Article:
Another serious problem was the recent re-organisation of the 5th Army, made necessary largely by the emerging shortage of manpower, in There was also the matter of which each Division's allocation of 12 Battalions was reduced to nine.There was also the disproportionate length of front 5th Army had to defend

I am coming around to the conclusion that 5th Army were intended to be the "Fall Guys"

Regards

Jim
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Michigan Dave
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Re: 5th Army in the March Offensive of 1918
Posted on: 1/31/2018 7:31:52 AM

Quote:
 In general, I doubt the premise. The Germans took heavy officer losses throughout the Second War, but it would be hard to argue that was because their morale had 'collapsed'.

Cheers,

BW
--BWilson






Hi Bill,

I also think that the German Army's moral had to take a hit considering all the factors going against it,

It had to effect the casualty counts?

good point,
MD
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Re: 5th Army in the March Offensive of 1918
Posted on: 1/31/2018 8:36:01 AM
Dave I would think that morale would have been pretty high until the supply lines were overstretched and it became clear that the war was not going to end with this push.

Cheers,

George

anemone
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Re: 5th Army in the March Offensive of 1918
Posted on: 1/31/2018 9:32:08 AM
Many of the disbanded Battalions were in the Fifth Army and therefore all of the remaining units now had hundreds of new rankers, officers and staff joining them, all men who did not know each other and had never fought together before.

The lengthy process of re-organising the Army into a co-hesive fighting force was still not completed by March, not helped by Gough's plodding Administrative leadership.

The 5th Army had only recently moved into the sector when the March Offensive began and many of the trenches, recently vacated by the French, were in a poor state.

Gough was short of labourers for the work of improving his defences and many of his 40,000 workmen were recruited Chinese and Italians and too many of them were employed on making and repairing roads behind the lines. By the time the Germans struck, the 5th Army's trench-line was far from ready. It didn't help that the British had not yet had time to get to know the territory they were defending.

Regards

Jim
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anemone
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Re: 5th Army in the March Offensive of 1918
Posted on: 2/1/2018 3:39:28 AM
Casualties
Although the Germans had gained over 1,000 square miles of Allied-held territory in a few days, the casualties suffered by the Germans is recorded as 31,000 killed, 20,000 missing and 190,000 wounded.

The German offensive resulted in 160,000 5th Army casualties killed or wounded and 90,000 men taken prisoner

By the end of Operation Michael the German troops were generally dispirited and disorganized.

Regards


Jim
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phil andrade
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Re: 5th Army in the March Offensive of 1918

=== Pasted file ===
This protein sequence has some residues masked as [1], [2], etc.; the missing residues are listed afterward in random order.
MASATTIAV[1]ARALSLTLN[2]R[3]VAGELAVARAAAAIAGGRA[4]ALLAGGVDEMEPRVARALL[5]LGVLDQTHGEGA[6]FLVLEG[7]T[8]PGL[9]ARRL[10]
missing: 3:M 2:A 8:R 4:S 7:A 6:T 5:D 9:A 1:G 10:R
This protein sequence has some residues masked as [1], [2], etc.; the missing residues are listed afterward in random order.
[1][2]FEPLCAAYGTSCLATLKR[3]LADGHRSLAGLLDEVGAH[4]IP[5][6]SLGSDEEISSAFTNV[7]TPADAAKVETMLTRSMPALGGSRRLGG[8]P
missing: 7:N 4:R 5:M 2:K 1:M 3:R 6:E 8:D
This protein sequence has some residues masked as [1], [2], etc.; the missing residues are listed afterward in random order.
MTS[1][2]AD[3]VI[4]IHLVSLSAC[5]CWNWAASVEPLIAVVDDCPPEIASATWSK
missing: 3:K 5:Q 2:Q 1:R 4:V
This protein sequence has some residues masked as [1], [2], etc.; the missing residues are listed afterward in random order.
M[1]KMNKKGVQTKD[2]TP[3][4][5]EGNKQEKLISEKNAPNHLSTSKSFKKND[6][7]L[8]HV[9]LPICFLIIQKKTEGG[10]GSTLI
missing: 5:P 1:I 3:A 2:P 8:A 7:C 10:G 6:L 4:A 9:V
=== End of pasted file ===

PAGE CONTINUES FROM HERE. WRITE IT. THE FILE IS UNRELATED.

Posted on: 2/1/2018 3:53:08 AM

Quote:
 In general, I doubt the premise. The Germans took heavy officer losses throughout the Second War, but it would be hard to argue that was because their morale had 'collapsed'.

Cheers,

BW
--BWilson



No one - IMHO - offers us a better general survey of the casualties of the Great War than Winston Churchill.

He made it his business to investigate without fear and favour : he did, of course, have a dog in the fight : it being his contention that his strategic thinking - as exemplified by Gallipoli- offered the means of achieving great results without incurring the disproportionate casualties that were being suffered for negligible gains on the Western Front. With that caveat, his rendition is superb.

In his analysis of the German offensive of March and April 1918, he makes some especially pertinent comments that throw light on what we're discussing here, particularly in regard to German officers.

Something dreadful happened to the German officer corps in the struggle against the British in March and April 1918.

What Churchill does is draw our attention to the ratio of officer casualties to those of the enlisted men. This is often cited as an indicator of morale. It also suggests that, in an all out offensive, the officer will be more conspicuous than usual, with fatal results.

The Germans deployed a far smaller number of officers - in relation to men - than did the British. Probably only half as many....if the British used one officer for every thirty men, the Germans would use one for sixty. I suspect that the German NCO played a very prominent role in taking the burden here.

The casualty figures tell an interesting story. Throughout their great offensives of 1916 and 1917 - at the Somme, Arras and Passchendaele - the British suffered casualties with a ratio of one officer for every twenty men. In the same period , from July 1916 to the end of 1917, the Germans sacrificed one officer for every forty two men. Now, in this terrific and desperate fighting of March and April 1918, when the Germans went all out on the attack, there was a remarkable change. In this crisis, the British were still suffering the same ratio of officer casualties- i.e. one for every twenty men. The Germans, however, reported one officer casualty for every twenty six men, as opposed to the forty two in the time when they were fighting on the defensive against the British.